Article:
Purchasing Property Via an Offshore Company May Muddy the Legal Waters


Purchasing a residential property under the aegis of an offshore company may have its advantages, but it can also give rise to dispute as to the identity of its beneficial owner. The High Court was presented with just such an issue in the context of an insolvency case.

The case concerned a property that was acquired by a Liberian company to serve as a couple’s matrimonial home. More than a decade after the purchase, the husband executed a deed by which he made declarations of trust to the effect that his wife had, since the date of its incorporation, been the company’s – and thus the property’s – sole beneficial owner.

Some years later, after a judgment for about $18 million had been obtained against him, the husband was declared bankrupt on his own petition. The judgment creditor and the husband’s trustees in bankruptcy subsequently launched enforcement proceedings under Section 423 of the Insolvency Act 1986.

The claimants asserted that the deed amounted to a gift of the husband’s interest in the company to the wife and had been entered into for the purpose of putting an asset – ultimately the property – beyond the reach of his creditors. For her part, the wife contended that the purpose of the deed was to create clear lines of demarcation between her assets and those of her husband.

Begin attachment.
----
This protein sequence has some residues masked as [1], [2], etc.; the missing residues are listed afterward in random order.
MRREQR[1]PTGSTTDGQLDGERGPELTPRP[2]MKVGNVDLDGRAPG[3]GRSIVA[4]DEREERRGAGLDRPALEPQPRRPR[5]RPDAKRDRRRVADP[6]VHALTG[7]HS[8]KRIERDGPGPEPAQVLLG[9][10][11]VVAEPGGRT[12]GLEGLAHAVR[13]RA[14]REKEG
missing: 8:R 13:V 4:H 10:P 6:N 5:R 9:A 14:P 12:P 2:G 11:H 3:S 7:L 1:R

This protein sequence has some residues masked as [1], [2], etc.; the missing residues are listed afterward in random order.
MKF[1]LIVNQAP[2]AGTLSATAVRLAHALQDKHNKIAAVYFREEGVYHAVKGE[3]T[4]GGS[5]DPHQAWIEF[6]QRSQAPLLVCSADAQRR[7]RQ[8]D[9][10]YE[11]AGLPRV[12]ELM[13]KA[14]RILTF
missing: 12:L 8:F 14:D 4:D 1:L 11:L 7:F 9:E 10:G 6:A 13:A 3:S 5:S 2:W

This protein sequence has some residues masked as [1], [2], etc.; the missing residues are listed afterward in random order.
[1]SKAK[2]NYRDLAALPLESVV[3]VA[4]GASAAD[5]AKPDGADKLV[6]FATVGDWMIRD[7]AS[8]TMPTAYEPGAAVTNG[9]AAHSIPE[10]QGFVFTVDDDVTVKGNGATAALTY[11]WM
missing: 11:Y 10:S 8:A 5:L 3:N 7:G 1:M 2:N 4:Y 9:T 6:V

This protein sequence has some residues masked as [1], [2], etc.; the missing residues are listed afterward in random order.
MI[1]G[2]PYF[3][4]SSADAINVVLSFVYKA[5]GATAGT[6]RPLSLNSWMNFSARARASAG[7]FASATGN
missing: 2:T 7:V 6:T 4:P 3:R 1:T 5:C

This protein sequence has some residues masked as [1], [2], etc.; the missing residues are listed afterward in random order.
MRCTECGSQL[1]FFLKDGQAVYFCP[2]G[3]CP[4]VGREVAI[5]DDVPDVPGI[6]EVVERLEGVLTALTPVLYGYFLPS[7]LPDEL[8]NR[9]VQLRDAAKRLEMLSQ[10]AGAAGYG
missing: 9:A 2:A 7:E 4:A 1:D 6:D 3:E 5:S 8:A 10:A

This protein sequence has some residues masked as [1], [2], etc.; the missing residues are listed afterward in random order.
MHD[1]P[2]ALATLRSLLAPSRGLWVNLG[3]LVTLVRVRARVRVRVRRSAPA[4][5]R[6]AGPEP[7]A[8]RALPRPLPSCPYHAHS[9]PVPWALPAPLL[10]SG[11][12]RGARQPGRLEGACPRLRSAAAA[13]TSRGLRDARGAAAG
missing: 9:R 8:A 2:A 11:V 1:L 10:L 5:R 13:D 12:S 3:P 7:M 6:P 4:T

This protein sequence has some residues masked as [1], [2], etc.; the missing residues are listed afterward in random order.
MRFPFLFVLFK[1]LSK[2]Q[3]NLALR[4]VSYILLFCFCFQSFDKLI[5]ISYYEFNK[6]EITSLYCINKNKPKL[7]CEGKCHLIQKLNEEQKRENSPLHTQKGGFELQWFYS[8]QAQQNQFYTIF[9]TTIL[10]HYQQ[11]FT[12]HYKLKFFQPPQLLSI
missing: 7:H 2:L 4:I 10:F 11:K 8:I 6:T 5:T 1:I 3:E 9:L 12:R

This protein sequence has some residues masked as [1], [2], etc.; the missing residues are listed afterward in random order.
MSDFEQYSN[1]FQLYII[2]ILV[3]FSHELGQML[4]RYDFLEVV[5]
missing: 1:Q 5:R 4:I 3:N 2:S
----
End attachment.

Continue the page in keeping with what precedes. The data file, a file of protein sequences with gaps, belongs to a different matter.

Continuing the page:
Dismissing the claim, the Court noted that all the money used to set up the company and acquire the property had been provided by the wife’s father. His purpose in doing so was to provide her with financial independence from her husband. From the date of its establishment, any interest that the husband may have had in the company was held on trust for his wife.

Howsoever shares in the company might be distributed, it was the father’s intention that the wife alone should be its beneficial owner. That intention was known to, and acknowledged by, the couple at the time of the company’s acquisition. The deed accurately reflected that position and had not been entered into with a view to undermining the position of past or future creditors. The husband had, during the course of the proceedings, been discharged from bankruptcy.

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